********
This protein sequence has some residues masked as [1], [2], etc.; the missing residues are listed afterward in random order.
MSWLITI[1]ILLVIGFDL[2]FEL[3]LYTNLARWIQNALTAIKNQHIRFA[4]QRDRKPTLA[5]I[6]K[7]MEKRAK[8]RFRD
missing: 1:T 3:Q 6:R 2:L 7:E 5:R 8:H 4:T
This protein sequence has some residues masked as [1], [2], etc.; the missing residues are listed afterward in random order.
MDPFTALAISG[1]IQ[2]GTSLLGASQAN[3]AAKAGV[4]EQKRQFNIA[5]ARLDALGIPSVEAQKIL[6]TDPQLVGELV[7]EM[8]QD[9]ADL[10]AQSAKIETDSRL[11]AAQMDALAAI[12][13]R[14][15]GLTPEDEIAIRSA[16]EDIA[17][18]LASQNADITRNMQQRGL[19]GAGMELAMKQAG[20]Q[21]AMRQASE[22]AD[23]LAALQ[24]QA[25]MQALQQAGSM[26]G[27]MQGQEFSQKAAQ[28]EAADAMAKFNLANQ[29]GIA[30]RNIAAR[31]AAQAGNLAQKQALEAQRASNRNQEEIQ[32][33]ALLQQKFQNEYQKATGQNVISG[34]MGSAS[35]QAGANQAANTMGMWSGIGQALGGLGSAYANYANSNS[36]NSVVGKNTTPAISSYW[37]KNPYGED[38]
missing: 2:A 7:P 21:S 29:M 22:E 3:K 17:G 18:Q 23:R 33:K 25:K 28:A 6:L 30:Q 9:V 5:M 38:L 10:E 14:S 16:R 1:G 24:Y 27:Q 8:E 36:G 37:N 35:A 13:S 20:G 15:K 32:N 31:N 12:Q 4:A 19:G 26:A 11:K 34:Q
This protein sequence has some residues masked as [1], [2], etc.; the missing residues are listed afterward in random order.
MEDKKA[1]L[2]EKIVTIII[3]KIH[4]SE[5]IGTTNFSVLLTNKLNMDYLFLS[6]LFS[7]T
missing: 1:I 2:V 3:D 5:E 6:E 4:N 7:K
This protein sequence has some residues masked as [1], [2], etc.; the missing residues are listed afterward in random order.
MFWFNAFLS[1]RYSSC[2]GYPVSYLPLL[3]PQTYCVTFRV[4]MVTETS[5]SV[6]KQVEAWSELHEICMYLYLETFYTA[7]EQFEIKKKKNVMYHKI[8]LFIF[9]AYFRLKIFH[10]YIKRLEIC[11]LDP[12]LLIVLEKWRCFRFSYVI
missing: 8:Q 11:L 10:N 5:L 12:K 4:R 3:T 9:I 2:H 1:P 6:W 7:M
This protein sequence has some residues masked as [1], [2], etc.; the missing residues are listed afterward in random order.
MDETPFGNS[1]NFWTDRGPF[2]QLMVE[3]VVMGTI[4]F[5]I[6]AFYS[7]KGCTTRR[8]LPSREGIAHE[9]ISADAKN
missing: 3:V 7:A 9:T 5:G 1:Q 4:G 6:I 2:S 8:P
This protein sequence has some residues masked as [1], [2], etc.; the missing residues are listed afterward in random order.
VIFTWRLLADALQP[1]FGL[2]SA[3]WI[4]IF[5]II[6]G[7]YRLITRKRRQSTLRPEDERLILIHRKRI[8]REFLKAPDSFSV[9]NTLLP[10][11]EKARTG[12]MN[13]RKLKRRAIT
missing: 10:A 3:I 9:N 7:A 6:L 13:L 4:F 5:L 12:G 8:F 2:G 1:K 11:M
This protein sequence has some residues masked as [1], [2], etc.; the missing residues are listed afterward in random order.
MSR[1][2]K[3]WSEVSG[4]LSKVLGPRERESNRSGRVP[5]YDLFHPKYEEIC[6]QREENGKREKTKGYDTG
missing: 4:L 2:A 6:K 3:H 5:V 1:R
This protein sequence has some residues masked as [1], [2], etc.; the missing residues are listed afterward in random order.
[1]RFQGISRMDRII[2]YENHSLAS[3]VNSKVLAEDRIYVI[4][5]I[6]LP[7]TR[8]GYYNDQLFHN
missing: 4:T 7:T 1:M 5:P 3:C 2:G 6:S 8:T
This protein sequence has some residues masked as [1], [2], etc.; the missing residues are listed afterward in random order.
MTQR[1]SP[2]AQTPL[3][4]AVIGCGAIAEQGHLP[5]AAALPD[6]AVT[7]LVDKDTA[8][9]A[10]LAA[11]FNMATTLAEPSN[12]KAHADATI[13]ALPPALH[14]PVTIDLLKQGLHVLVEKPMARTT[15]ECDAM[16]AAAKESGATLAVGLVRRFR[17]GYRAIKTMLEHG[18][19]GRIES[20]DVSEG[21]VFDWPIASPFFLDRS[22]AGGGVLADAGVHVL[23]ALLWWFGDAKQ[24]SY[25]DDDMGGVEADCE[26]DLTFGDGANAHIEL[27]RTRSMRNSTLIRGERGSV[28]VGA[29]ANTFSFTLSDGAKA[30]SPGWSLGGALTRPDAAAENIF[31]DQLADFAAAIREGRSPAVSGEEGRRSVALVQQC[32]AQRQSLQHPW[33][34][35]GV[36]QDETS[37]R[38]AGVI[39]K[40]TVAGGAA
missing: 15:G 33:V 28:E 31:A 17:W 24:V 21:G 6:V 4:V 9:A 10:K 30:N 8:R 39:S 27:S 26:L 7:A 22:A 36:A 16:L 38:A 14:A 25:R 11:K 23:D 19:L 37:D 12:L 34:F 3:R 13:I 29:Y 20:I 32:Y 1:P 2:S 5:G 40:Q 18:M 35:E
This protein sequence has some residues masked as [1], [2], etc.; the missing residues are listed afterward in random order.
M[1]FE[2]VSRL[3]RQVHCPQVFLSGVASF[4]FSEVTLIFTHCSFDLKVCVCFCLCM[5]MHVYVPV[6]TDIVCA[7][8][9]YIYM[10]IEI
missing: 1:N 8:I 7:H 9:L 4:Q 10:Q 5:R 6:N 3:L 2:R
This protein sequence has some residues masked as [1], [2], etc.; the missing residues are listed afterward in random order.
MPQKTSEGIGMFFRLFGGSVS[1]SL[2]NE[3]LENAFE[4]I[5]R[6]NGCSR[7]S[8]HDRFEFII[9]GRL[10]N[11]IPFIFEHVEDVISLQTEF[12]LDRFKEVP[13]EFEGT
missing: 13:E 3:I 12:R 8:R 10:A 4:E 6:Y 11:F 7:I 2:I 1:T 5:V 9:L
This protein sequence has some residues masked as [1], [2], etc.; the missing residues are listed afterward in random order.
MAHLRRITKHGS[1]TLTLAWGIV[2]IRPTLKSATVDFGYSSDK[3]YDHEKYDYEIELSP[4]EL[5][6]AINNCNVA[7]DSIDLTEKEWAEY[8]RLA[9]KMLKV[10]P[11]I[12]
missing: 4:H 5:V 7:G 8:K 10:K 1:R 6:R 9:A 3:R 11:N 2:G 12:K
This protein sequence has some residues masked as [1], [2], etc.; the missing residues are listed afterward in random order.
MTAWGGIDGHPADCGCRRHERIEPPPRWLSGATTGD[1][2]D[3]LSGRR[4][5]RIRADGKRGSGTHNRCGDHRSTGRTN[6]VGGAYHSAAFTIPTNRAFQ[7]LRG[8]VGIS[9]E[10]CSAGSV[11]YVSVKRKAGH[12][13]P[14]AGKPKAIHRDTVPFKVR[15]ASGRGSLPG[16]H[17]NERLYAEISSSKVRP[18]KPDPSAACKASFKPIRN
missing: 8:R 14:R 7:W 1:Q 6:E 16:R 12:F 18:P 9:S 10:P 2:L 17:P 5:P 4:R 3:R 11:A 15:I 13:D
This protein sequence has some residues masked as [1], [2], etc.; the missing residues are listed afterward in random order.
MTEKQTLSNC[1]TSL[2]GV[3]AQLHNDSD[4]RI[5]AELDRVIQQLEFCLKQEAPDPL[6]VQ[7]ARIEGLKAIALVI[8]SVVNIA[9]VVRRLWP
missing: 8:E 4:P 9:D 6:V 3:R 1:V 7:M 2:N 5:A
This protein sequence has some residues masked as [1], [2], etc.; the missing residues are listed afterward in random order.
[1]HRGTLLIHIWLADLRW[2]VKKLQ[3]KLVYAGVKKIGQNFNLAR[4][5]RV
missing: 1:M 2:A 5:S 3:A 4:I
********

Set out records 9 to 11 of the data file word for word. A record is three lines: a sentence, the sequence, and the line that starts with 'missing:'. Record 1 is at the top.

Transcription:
This protein sequence has some residues masked as [1], [2], etc.; the missing residues are listed afterward in random order.
MTQR[1]SP[2]AQTPL[3][4]AVIGCGAIAEQGHLP[5]AAALPD[6]AVT[7]LVDKDTA[8][9]A[10]LAA[11]FNMATTLAEPSN[12]KAHADATI[13]ALPPALH[14]PVTIDLLKQGLHVLVEKPMARTT[15]ECDAM[16]AAAKESGATLAVGLVRRFR[17]GYRAIKTMLEHG[18][19]GRIES[20]DVSEG[21]VFDWPIASPFFLDRS[22]AGGGVLADAGVHVL[23]ALLWWFGDAKQ[24]SY[25]DDDMGGVEADCE[26]DLTFGDGANAHIEL[27]RTRSMRNSTLIRGERGSV[28]VGA[29]ANTFSFTLSDGAKA[30]SPGWSLGGALTRPDAAAENIF[31]DQLADFAAAIREGRSPAVSGEEGRRSVALVQQC[32]AQRQSLQHPW[33][34][35]GV[36]QDETS[37]R[38]AGVI[39]K[40]TVAGGAA
missing: 15:G 33:V 28:E 31:A 17:W 24:V 21:G 6:V 4:V 9:A 10:K 30:N 8:R 39:S 27:S 26:L 7:A 22:A 36:A 16:L 38:A 14:A 25:R 11:K 23:D 19:L 37:D 12:L 34:F 3:R 13:I 29:Y 20:I 32:Y 1:P 2:S 5:G 40:Q 18:M 35:E
This protein sequence has some residues masked as [1], [2], etc.; the missing residues are listed afterward in random order.
M[1]FE[2]VSRL[3]RQVHCPQVFLSGVASF[4]FSEVTLIFTHCSFDLKVCVCFCLCM[5]MHVYVPV[6]TDIVCA[7][8][9]YIYM[10]IEI
missing: 1:N 8:I 7:H 9:L 4:Q 10:Q 5:R 6:N 3:L 2:R
This protein sequence has some residues masked as [1], [2], etc.; the missing residues are listed afterward in random order.
MPQKTSEGIGMFFRLFGGSVS[1]SL[2]NE[3]LENAFE[4]I[5]R[6]NGCSR[7]S[8]HDRFEFII[9]GRL[10]N[11]IPFIFEHVEDVISLQTEF[12]LDRFKEVP[13]EFEGT
missing: 13:E 3:I 12:R 8:R 10:A 4:E 6:Y 11:F 7:I 2:I 1:T 5:V 9:L